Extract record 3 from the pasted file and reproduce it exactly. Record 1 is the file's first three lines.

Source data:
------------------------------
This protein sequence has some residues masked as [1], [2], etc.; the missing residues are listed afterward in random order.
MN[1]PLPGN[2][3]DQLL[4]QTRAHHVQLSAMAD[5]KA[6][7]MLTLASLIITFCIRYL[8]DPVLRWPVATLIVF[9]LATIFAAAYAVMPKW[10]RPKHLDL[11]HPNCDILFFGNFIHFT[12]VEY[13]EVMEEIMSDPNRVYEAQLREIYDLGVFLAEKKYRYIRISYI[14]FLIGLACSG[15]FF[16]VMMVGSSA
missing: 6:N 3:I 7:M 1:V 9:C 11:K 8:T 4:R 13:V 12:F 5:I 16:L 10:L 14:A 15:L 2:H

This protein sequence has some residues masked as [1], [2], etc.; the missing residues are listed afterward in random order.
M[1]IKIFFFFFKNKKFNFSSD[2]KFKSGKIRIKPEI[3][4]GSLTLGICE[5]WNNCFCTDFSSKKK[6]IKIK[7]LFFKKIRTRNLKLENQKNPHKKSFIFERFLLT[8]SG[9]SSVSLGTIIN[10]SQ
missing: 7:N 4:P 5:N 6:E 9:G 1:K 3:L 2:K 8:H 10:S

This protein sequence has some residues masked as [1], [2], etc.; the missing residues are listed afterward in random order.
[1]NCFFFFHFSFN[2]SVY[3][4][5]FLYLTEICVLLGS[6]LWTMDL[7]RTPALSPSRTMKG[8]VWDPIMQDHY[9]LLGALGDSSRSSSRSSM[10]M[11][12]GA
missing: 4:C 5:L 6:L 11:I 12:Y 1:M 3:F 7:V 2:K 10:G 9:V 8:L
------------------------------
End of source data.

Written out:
This protein sequence has some residues masked as [1], [2], etc.; the missing residues are listed afterward in random order.
[1]NCFFFFHFSFN[2]SVY[3][4][5]FLYLTEICVLLGS[6]LWTMDL[7]RTPALSPSRTMKG[8]VWDPIMQDHY[9]LLGALGDSSRSSSRSSM[10]M[11][12]GA
missing: 4:C 5:L 6:L 11:I 12:Y 1:M 3:F 7:V 2:K 10:G 9:V 8:L